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5 Reasons to Add Contactless Ordering to Your Ticketing Process

Integrating contactless ordering into the ticket purchase process is a great way to benefit patrons, venues, event organizers, and ticketing platforms alike

Because of the pandemic, contactless ordering is a way for ticketing platforms, venues, and event organizers to collaborate.

For many venues, concessions form a large share of revenue. For example, statistics show that sports fans spend on average $42 in concessions per game.1 Integrating contactless ticketing with food and beverage purchasing has benefits for the long and near term. It aids in the safety of fans for now, and can generate higher average check sizes in the future.

How can ticketing platforms support their clients in future of concessions ordering? Let’s take a closer look into what ticketing combined with contactless ordering means for the industry.

Opportunity to Re-invent the In-venue Experience

Creating a safe in-venue patron experience is now a necessity. But this is also an opportunity to reinvent the in-venue experience from a holistic view.

Prior to the pandemic, patrons showed a real interest in using contactless ordering. No one wants to miss the big play or climax of the show. But everyone wants a VIP experience. Ticketing platforms can help their event organizer and venue clientele meet both demands by incorporating contactless ordering into the ticket purchase process.

Prior to the pandemic, 58% of fans would spend more on concessions if they didn’t have to wait in line. Sixty-eight percent were highly interested in using a mobile application to place a food and beverage order.

COVID-19’s impact on the live event industry is felt widely. Revenue is down because of social distancing regulations. For many venues, concessions form a large share of revenue. Concessions also present an opportunity to make up for limited ticket sales during social distancing. By upselling during the ticket purchase process and streamlining food and beverage ordering, all parties can approach event planning from a low volume/high margin strategy.

Nearly 30% of fans globally ranked being able to stay in their seats as the most important way to improve the food and beverage experience. This desire plays well into social distancing regulations by replacing an influx of orders during halftime or intermission with directly delivered orders.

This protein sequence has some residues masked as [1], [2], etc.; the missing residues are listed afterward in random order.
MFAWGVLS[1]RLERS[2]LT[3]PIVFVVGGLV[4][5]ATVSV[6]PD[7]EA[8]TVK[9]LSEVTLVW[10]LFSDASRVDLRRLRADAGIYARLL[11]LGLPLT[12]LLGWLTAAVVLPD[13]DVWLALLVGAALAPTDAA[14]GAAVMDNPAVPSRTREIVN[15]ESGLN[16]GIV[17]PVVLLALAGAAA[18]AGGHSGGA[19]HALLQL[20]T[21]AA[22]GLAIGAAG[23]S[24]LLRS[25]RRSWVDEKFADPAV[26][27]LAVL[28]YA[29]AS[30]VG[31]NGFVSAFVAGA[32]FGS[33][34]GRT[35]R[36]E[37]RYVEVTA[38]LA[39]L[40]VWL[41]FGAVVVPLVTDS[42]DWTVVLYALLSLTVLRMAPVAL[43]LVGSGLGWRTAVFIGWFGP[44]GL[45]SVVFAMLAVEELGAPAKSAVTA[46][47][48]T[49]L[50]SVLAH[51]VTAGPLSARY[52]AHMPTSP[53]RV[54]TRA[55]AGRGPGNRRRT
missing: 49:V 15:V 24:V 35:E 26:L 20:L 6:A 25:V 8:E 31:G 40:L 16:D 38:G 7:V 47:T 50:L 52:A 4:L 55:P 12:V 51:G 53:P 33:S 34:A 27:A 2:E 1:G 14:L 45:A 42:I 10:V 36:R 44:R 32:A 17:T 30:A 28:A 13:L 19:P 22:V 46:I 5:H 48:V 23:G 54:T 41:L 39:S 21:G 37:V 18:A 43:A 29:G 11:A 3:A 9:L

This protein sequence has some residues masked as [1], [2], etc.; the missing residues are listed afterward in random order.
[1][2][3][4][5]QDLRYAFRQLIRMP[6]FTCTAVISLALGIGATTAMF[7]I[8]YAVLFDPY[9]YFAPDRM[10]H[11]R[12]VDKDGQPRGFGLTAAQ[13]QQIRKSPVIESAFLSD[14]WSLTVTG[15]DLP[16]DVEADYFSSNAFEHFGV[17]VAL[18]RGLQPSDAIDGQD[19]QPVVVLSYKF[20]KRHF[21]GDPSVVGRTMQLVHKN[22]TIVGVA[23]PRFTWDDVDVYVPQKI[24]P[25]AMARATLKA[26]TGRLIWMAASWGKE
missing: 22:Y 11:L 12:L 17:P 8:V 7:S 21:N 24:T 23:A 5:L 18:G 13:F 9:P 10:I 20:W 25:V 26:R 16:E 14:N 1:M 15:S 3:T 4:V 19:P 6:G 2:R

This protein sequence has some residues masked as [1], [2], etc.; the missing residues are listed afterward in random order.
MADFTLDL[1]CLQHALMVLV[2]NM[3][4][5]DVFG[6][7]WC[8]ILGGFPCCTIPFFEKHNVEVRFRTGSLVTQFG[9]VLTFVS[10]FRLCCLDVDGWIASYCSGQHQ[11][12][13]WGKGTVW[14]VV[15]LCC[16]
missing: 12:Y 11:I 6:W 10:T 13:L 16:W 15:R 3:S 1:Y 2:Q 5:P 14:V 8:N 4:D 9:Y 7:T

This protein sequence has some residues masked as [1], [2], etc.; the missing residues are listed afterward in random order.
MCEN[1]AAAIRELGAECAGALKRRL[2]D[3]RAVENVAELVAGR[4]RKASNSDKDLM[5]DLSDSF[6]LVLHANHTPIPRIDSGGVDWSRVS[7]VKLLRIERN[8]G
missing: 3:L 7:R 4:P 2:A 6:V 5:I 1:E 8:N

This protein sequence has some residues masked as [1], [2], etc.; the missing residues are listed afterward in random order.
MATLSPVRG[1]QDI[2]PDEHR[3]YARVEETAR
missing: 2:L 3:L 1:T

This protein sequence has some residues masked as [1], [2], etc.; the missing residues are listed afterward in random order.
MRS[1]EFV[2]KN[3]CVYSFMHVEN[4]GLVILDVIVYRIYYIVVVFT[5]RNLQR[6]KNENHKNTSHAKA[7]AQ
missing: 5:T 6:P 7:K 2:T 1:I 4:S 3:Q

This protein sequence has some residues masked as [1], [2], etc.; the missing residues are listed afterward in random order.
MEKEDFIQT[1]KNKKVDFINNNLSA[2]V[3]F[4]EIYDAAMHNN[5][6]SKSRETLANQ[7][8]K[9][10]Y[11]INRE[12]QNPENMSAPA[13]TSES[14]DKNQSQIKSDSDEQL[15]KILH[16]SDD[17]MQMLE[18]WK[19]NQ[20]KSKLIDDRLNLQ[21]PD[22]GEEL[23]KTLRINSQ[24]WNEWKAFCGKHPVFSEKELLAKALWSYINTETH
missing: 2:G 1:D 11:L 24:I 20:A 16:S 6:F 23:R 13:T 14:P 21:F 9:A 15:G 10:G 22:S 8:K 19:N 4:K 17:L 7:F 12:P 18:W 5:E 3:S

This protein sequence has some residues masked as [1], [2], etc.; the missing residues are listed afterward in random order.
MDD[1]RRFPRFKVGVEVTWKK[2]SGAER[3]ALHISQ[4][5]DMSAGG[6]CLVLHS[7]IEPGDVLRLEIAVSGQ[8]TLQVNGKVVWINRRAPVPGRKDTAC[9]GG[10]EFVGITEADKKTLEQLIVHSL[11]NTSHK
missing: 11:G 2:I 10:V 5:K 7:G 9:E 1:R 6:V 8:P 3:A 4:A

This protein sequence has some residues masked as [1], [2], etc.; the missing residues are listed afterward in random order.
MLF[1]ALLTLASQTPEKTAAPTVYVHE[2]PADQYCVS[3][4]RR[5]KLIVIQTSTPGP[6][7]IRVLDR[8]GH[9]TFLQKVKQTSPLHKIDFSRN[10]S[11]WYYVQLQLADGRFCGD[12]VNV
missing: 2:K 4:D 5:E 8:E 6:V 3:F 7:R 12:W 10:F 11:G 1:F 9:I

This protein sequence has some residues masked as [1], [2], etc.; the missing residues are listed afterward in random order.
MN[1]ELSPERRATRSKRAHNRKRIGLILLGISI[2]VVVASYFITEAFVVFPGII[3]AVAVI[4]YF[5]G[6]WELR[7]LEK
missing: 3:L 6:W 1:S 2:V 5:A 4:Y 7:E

What’s more, 55% of patrons expect to use contactless ordering in venues post COVID-19.2 Contactless ordering is poised to become more integrated as the trend continues to rise. 

An infographic shows the value of contactless ordering for each stakeholder in the event value chain.

Contactless ordering has benefits for everyone involved in the ticketing purchase flow and event value chain.

How Contactless Ordering Enhances Ticket Buying

Contactless ordering fits well into the traditional ticketing platform flow. Following a similar upsell process as add-on merchandise, parking, reservations, and more.

Like other add-on items, API integrations enable contactless ordering during the ticket buying process. There are several parties involved in contactless dining: the ticketing platform, a digital order provider, and food vendor(s). We have devised workflows to resolve the complexity of connecting these entities. The tighter the level of integration, the more automation and options.

An attendee can make their food choices, select a time for delivery, and complete payment for their tickets, food and beverage, and any other add-on items at the same point in time.

On the fulfillment and delivery side, the digital order provider integrates with the food vendor's POS system. When an order is placed, the digital order provider transmits the details to the vendor's POS system. 

This allows the vendor to organize inventory, food preparation, and delivery processes. How the kitchen receives the order from the POS service depends on the vendor’s internal automation.

Here’s a high-level look at the contactless ordering integration process between those involved:

A workflow chart shows the pathways involved in adding a digital ordering service to a ticket purchase flow.

Connecting the three (or more) parties involved in implementing contactless ordering into the ticket purchase process can be complex. 

Ticket sale confirmation would be the same as it is today. Whether email or app notification, it can include a sale list including any food and beverage. The receipt can also include a link to adding a ticket to the patron’s preferred digital wallet.

Ticketing platforms can capture the patron’s mobile device number and send a notification to the patron to confirm delivery. Patrons also must have a way to contact someone if their order does not arrive, or if they are not receiving notifications. The ticketing platform's access control app or confirmation notification should provide support details.

Benefits of Contactless Ordering

Improved Patron Experience

Venues and event organizers can create a better experience by engaging with patrons from the moment they arrive. Notification of a patron's arrival can come through the ticketing platform’s access control app. Engagement can include welcoming them, confirming their order, and communicating with them via their mobile device to let them know when their food is on its way.

Encourage More Orders

No matter what a patron orders ahead of time, they always want more! It’s in everyone’s best interest to make initial and additional contactless ordering as frictionless as possible. When patrons receive confirmation for their ticket sale, there should always be a link to add extra purchases.

Patrons should get a confirmation for each new order, the status of said order, and the delivery time. The same as any order completed at the time of ticket sale.

Increase Opportunities to Connect With Patrons

Ticketing platforms and event organizers have direct contact with patrons through mobile devices. This can help reduce issues before they escalate to bad reviews or complaints in social media posts. By making contact centers accessible, patrons struggling with a process can reach out to get help.

Ticketing platforms, event organizers, and venues can collect data during the sale process. This can provide forecasting opportunities. Which can inform upsells, future event planning, and more to drive revenue.

For More Than Sports Venues